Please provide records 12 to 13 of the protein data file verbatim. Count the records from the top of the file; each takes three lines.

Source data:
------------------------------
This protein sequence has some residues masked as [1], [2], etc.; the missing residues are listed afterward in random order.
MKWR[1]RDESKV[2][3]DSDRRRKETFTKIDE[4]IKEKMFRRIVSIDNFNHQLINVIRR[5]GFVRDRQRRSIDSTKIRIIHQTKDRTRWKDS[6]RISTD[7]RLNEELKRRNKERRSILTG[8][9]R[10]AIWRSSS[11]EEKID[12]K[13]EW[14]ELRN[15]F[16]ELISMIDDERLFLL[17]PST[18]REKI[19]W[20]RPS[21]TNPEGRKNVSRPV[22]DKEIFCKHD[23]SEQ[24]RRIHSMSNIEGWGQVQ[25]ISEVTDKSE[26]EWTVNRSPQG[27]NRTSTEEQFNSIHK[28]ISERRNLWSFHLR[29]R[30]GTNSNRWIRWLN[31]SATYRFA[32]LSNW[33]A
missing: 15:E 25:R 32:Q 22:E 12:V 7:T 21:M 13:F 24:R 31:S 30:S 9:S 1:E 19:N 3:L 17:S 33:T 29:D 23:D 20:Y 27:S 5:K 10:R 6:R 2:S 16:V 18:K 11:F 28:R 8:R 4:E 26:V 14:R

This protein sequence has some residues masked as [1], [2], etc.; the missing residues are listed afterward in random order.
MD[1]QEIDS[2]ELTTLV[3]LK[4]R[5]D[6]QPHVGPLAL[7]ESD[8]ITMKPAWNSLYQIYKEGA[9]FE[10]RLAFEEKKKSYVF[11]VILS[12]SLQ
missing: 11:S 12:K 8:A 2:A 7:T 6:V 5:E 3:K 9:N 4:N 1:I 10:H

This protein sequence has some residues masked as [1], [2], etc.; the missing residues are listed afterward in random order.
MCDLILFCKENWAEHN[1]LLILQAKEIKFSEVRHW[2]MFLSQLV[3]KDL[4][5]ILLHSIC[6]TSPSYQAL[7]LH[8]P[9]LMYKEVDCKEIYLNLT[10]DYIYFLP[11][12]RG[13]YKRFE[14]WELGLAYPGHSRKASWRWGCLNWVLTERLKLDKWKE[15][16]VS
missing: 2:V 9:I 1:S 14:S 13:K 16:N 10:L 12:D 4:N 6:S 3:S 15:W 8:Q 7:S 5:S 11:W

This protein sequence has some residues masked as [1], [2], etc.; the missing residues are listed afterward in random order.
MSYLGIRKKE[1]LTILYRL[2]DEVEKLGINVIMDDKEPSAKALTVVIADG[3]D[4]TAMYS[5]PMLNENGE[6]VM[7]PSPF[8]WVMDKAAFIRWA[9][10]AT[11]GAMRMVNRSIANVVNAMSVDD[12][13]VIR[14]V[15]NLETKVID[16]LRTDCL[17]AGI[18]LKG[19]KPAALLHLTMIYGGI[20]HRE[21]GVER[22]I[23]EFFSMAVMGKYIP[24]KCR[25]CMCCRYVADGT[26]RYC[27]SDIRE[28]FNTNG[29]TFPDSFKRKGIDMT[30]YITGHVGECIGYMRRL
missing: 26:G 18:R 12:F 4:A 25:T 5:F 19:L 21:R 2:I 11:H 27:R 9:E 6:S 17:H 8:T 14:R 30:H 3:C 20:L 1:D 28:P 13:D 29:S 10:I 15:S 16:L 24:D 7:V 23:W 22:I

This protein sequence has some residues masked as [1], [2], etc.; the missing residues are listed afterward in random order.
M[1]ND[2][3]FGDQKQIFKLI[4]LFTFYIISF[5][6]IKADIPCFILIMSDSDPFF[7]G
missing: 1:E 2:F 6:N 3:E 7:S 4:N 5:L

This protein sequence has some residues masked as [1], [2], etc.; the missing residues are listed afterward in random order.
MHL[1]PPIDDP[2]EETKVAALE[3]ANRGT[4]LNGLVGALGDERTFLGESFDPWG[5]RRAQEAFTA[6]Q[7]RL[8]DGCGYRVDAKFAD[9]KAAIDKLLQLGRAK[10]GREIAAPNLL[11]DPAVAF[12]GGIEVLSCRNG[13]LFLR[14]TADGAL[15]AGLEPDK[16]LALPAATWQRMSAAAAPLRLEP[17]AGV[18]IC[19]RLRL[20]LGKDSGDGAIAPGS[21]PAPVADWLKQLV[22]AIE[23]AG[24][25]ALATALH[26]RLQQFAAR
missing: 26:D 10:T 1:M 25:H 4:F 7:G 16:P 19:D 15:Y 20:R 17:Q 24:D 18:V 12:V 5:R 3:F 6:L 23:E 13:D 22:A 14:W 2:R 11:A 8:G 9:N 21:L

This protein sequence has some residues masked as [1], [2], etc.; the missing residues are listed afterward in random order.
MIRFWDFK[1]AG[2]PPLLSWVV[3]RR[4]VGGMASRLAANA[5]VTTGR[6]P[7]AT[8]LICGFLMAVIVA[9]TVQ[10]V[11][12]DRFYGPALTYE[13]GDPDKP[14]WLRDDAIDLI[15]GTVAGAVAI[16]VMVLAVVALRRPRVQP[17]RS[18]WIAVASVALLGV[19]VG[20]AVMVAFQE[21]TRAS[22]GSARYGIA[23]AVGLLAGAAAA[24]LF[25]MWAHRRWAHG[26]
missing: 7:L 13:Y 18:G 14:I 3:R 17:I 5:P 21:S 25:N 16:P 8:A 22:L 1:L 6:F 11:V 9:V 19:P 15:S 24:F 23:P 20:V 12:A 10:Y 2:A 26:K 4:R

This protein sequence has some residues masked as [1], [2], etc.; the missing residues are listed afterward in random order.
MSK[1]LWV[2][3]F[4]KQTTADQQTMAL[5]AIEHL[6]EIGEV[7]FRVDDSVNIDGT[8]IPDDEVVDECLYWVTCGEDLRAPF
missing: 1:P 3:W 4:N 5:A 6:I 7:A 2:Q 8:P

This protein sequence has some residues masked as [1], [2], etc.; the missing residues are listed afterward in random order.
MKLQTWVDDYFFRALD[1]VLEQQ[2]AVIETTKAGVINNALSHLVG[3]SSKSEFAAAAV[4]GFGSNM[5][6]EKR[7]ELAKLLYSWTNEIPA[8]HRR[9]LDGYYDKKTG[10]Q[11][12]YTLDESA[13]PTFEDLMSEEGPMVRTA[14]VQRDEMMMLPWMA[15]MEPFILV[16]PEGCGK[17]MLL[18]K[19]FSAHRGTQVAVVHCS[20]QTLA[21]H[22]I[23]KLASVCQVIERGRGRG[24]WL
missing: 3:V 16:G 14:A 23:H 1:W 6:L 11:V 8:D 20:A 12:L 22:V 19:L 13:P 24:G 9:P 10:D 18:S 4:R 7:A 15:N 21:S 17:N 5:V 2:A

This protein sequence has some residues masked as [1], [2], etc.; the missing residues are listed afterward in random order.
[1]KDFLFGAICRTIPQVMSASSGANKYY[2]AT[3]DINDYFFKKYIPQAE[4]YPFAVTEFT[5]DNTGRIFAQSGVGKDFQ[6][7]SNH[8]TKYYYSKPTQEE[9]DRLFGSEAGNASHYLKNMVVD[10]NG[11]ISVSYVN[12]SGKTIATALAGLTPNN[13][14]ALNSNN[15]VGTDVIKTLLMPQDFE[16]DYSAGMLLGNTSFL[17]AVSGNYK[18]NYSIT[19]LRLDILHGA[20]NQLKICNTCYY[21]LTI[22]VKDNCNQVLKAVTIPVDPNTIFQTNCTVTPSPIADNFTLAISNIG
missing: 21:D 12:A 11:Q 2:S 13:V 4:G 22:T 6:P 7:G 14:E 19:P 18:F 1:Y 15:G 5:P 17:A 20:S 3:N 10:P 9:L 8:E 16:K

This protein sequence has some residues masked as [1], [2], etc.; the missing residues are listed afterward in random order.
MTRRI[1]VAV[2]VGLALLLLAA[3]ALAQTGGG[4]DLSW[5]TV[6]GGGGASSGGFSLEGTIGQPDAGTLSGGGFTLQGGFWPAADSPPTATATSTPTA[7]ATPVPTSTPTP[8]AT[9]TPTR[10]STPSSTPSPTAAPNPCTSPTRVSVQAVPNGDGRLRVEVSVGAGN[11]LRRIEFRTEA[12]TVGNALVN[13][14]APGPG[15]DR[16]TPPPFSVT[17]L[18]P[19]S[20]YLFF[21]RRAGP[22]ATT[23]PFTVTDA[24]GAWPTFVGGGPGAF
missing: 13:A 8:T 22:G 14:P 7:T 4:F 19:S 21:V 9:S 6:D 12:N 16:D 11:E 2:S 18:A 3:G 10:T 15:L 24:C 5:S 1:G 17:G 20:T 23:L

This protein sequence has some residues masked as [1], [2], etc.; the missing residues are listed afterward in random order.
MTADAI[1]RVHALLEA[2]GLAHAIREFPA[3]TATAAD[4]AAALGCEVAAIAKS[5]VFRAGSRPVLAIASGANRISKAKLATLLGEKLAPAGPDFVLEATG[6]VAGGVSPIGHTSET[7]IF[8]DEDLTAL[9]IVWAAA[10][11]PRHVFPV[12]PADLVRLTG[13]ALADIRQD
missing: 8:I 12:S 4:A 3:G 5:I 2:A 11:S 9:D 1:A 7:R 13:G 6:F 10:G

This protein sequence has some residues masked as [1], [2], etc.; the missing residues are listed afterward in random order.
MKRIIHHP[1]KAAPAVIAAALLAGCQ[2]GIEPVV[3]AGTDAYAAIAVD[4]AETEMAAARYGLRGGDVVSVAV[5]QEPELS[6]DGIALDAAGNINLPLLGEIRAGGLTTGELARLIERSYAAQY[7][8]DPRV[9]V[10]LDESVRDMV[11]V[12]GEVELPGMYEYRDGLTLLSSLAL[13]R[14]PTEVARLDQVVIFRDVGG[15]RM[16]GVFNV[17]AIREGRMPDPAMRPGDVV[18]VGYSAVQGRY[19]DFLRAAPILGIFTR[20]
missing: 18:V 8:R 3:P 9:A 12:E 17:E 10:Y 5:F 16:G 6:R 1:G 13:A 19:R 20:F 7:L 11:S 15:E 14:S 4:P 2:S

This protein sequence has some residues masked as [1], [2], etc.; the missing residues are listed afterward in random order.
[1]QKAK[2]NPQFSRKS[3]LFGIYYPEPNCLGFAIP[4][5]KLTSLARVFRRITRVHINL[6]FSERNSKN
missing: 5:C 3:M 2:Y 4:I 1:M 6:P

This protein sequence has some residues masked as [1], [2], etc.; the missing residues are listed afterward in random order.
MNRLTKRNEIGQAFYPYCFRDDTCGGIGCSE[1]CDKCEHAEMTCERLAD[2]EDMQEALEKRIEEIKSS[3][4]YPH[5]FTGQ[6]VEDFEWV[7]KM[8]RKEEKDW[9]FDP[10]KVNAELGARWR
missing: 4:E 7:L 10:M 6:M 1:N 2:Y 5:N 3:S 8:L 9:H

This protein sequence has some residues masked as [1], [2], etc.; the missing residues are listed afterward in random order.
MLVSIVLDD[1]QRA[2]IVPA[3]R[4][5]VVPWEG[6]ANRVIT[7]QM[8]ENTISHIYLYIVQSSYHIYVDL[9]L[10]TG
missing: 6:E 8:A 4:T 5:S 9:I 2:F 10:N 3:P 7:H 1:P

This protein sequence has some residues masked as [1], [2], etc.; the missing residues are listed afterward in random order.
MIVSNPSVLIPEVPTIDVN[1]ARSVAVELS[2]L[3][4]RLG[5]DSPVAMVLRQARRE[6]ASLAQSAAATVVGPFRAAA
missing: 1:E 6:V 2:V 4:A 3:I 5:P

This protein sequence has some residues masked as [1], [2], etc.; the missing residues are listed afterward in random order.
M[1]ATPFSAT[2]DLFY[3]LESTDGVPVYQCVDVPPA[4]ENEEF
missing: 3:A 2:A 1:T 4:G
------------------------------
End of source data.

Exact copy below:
This protein sequence has some residues masked as [1], [2], etc.; the missing residues are listed afterward in random order.
MTADAI[1]RVHALLEA[2]GLAHAIREFPA[3]TATAAD[4]AAALGCEVAAIAKS[5]VFRAGSRPVLAIASGANRISKAKLATLLGEKLAPAGPDFVLEATG[6]VAGGVSPIGHTSET[7]IF[8]DEDLTAL[9]IVWAAA[10][11]PRHVFPV[12]PADLVRLTG[13]ALADIRQD
missing: 8:I 12:S 4:A 3:G 5:I 2:A 11:S 9:D 1:A 7:R 13:G 6:F 10:G

This protein sequence has some residues masked as [1], [2], etc.; the missing residues are listed afterward in random order.
MKRIIHHP[1]KAAPAVIAAALLAGCQ[2]GIEPVV[3]AGTDAYAAIAVD[4]AETEMAAARYGLRGGDVVSVAV[5]QEPELS[6]DGIALDAAGNINLPLLGEIRAGGLTTGELARLIERSYAAQY[7][8]DPRV[9]V[10]LDESVRDMV[11]V[12]GEVELPGMYEYRDGLTLLSSLAL[13]R[14]PTEVARLDQVVIFRDVGG[15]RM[16]GVFNV[17]AIREGRMPDPAMRPGDVV[18]VGYSAVQGRY[19]DFLRAAPILGIFTR[20]
missing: 18:V 8:R 3:P 9:A 12:E 17:E 10:Y 5:F 16:G 6:R 1:G 13:A 19:R 20:F 7:L 11:S 15:E 14:S 4:P 2:S